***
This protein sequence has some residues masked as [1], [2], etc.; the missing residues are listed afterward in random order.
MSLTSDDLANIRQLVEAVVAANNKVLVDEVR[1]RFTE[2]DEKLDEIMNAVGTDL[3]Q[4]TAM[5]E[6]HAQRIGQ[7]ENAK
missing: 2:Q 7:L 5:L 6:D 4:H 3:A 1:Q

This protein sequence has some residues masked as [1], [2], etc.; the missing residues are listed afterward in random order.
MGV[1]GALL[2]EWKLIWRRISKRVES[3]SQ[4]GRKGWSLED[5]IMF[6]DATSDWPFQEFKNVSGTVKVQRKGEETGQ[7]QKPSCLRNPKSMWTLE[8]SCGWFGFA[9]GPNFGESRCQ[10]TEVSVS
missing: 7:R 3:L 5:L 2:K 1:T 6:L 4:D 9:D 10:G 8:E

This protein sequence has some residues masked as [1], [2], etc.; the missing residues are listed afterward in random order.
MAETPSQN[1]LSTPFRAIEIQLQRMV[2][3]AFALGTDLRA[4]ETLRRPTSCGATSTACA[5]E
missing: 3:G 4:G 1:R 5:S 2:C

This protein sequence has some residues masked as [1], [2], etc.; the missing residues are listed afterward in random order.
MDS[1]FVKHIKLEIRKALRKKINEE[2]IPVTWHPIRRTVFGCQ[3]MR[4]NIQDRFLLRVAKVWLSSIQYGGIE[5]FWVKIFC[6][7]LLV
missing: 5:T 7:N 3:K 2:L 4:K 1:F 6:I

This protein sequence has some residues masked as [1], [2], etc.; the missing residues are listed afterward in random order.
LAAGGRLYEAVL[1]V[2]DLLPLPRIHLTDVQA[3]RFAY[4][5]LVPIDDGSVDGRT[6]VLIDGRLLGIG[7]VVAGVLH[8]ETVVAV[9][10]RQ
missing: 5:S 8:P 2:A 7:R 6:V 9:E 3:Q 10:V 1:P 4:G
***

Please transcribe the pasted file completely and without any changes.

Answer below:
This protein sequence has some residues masked as [1], [2], etc.; the missing residues are listed afterward in random order.
MSLTSDDLANIRQLVEAVVAANNKVLVDEVR[1]RFTE[2]DEKLDEIMNAVGTDL[3]Q[4]TAM[5]E[6]HAQRIGQ[7]ENAK
missing: 2:Q 7:L 5:L 6:D 4:H 3:A 1:Q

This protein sequence has some residues masked as [1], [2], etc.; the missing residues are listed afterward in random order.
MGV[1]GALL[2]EWKLIWRRISKRVES[3]SQ[4]GRKGWSLED[5]IMF[6]DATSDWPFQEFKNVSGTVKVQRKGEETGQ[7]QKPSCLRNPKSMWTLE[8]SCGWFGFA[9]GPNFGESRCQ[10]TEVSVS
missing: 7:R 3:L 5:L 2:K 1:T 6:L 4:D 9:D 10:G 8:E

This protein sequence has some residues masked as [1], [2], etc.; the missing residues are listed afterward in random order.
MAETPSQN[1]LSTPFRAIEIQLQRMV[2][3]AFALGTDLRA[4]ETLRRPTSCGATSTACA[5]E
missing: 3:G 4:G 1:R 5:S 2:C

This protein sequence has some residues masked as [1], [2], etc.; the missing residues are listed afterward in random order.
MDS[1]FVKHIKLEIRKALRKKINEE[2]IPVTWHPIRRTVFGCQ[3]MR[4]NIQDRFLLRVAKVWLSSIQYGGIE[5]FWVKIFC[6][7]LLV
missing: 5:T 7:N 3:K 2:L 4:K 1:F 6:I

This protein sequence has some residues masked as [1], [2], etc.; the missing residues are listed afterward in random order.
LAAGGRLYEAVL[1]V[2]DLLPLPRIHLTDVQA[3]RFAY[4][5]LVPIDDGSVDGRT[6]VLIDGRLLGIG[7]VVAGVLH[8]ETVVAV[9][10]RQ
missing: 5:S 8:P 2:A 7:R 6:V 9:E 3:Q 10:V 1:P 4:G